There are times when one player is going to hog most of a session, simply because they’re the ‘face’ character who talks and negotiates with others. Most GMs try to hurry through these to keep the other players from getting bored and wandering off, either in-game or out-of-game, but there’s another way to go about it. Today, we’ll look at turning the players into the minds behind some of your NPCs for a session.
You know the character type already; the smooth-talking elven bard, the charming fixer on the streets of cyberpunk Seattle, the queen of a fledgling nation addressing a council. They’re the charismatic deal-makers who want nothing quite so much as the chance to show off their gift with language and their ability to charm and dazzle others. The problem, usually, is that the other players are terrified the person will say something to traumatically disrupt the game, and so the chance is often stifled. The GM can’t exactly build a scene with a dozen NPCs simply to let the character monologue, because that kind of scene can take hours while the other players have to either sit by quietly or disrupt the negotiation with their own adventuring. (The latter can make a wonderfully intense game if the talkative character is trying to keep those they’re talking to occupied while the others accomplish some goal unnoticed, however.)
So what’s a GM to do to keep the others interested? Simple: make them part of the scene. Rather than their usual characters, who are busy elsewhere, give them character sheets for the session for one of the NPCs the face character is dealing with. Let them pick the one they find the most interesting, and have a small packet of information for the player to peruse during the session that tell them the goals and desires of that NPC, to help them get into the character’s head.
Make all the NPCs have a reason to get involved in the conversation, so that there’s a chance that the players will get a conversation going where the GM only needs to occasionally interject as the other NPCs present, or to describe the events of the world around them. All the players are likely going to want the face to succeed, but most won’t want to simply handwave through the scenario; some things may emerge from it that you, as the GM, never considered, giving you extra fodder for building out the rest of the game.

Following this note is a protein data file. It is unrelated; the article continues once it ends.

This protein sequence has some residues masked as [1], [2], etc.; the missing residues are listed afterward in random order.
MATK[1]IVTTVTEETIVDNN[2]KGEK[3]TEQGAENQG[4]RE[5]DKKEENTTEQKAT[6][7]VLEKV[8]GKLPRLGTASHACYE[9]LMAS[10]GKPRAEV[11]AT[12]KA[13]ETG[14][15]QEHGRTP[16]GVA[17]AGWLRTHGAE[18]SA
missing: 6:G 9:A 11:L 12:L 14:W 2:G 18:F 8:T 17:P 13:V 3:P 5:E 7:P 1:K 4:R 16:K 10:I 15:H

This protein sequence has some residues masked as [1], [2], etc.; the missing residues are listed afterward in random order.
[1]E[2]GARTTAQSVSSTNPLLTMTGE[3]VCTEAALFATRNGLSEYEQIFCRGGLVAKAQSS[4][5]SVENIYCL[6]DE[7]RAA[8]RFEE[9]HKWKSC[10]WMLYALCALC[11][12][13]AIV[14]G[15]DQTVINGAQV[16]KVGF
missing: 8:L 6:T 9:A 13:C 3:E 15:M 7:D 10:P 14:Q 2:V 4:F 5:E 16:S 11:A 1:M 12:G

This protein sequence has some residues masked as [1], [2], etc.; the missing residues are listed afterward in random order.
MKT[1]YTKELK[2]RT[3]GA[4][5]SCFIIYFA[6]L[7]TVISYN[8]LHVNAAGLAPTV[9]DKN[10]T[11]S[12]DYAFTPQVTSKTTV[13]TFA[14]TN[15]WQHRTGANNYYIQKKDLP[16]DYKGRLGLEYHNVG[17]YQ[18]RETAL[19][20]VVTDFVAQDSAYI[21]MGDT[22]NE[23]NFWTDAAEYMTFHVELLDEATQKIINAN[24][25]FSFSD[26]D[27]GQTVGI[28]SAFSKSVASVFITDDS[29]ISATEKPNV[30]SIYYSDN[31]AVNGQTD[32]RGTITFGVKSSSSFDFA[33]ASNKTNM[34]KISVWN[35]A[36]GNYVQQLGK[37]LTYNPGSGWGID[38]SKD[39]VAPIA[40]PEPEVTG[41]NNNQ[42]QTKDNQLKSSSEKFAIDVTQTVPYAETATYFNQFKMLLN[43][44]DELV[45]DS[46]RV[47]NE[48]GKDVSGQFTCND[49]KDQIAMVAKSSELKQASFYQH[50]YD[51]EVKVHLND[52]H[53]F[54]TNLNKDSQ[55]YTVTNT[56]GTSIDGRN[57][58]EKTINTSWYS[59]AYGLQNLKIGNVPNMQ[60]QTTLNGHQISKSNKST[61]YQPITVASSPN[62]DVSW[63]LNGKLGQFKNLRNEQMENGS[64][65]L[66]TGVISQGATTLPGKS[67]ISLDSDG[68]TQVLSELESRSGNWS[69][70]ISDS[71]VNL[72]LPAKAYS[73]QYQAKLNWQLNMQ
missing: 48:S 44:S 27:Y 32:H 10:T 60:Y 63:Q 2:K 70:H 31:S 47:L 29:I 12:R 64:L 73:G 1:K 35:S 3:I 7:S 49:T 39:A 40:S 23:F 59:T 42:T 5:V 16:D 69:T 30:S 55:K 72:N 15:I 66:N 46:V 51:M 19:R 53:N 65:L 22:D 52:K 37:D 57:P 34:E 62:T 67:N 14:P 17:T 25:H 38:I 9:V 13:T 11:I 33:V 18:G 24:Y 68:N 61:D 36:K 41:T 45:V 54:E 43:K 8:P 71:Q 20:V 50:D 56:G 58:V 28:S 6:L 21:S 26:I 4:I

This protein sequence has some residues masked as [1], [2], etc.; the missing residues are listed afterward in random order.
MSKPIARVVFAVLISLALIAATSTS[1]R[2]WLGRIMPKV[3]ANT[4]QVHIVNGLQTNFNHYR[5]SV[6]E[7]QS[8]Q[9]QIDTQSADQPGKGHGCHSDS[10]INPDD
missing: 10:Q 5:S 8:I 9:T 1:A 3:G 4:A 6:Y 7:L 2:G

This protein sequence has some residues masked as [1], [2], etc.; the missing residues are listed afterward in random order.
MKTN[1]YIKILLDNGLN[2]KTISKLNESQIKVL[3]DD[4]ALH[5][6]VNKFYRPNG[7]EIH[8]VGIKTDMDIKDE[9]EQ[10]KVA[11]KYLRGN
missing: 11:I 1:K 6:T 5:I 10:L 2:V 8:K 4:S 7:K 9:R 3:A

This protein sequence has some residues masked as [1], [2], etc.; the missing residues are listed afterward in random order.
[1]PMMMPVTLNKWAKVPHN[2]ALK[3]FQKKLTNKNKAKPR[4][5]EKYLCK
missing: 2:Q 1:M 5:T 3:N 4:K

Make the session a mix of roleplaying and dice-rolling; let the players face off in contested rolls, with bonuses and penalties based on their arguments. If possible, have there be a small crowd of observers to be swayed by the rhetoric of those speaking, and let the player currently doing the best get cheers and whistles from that group. By making it a competition without the players themselves being involved, you can inspire borderline roleplayers to give it a stronger showing, and push the already extravagant to new levels of characterization.
Wind the session down as if closing out an actual meeting of the type; if it’s something official, having someone with a gavel or similar tool banging on the table can signal the end of things for the time being, and the players can get a bit to switch to their original characters and find out in-character how things went from the face. Finally, tell them what they’ve won (or lost) from the exchange, as if finishing up a regular session where combat or exploration went on, and go through your usual post-game routine. (And yes, expect this kind of session to eat up the entire game session, once people get going.)
Gie it a try; you might be surprised by the results!